"My flesh and my heart may fail,
but God is the strength of my heart and my portion forever."
As one ages, losing physical dexterity becomes obvious. I first noticed that I was slipping while participating in a parent-child softball game at our church in San Diego. At forty-some years old, they assigned me to play shortstop - a big mistake.
The first batter on the opposing team hit a drive to short right, fielded neatly on its first bounce by our right fielder. Smartly and adeptly, I covered second base to hold him to a single. As the next batter came to the plate, I went over what to do should the ball be hit toward me - catch the ball, check to see if I could catch the runner coming to second, and if not I would fire the ball to first to get the hitter out. Sure enough, the batter hit a ground ball right at me. My plan was perfect, my execution faulty. By the time I got my hands down to catch the ball, it was already in left field and the runners were advancing.
That misadventure taught me two things: first, I would never again play softball; and second, planning is important, but execution is required for success.
While our flesh and our heart may fail, it is God that is our strength to execute and accomplish our purpose in life and achieve our destiny. Failure of the heart leads to failure of the flesh. If our heart is not in what we are doing, then physical success is doubtful
I learned to play golf right out of highschool and played regularly while in college as a cooperative educational student at Georgia Tech. I studied the game, read books by the greats, and watched the games on TV. My heart was in it. But it wasn't until I got on the course and actually practiced and played that I enjoyed success in the game.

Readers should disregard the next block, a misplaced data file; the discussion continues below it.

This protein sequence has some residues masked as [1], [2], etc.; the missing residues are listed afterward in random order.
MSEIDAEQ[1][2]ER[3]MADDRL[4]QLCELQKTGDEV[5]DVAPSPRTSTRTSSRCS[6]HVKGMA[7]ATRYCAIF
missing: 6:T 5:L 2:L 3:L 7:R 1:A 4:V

Our faith is like that. If our heart is not fully in it, we can read the Bible, study theology, and regularly attend church, to no avail. We must also practice our faith through prayer, fasting, and almsgiving.
As we approach Easter, we have been through the forty-plus days of Lent, and we anticipate the celebration of Easter or Pascha. Too often we want to celebrate Easter without the sacrifices of Lent.
We want resurrection without going through death.
We want the benefits without putting forth the effort. That is heart failure.
At my current stage of life, physical issues keep me from playing golf, but God allows me to practice my faith and enjoy Him forever.
In our own strength, we cannot practice our faith with consistency and steadfastness, but through God we can do all things. (Philippians 4:13)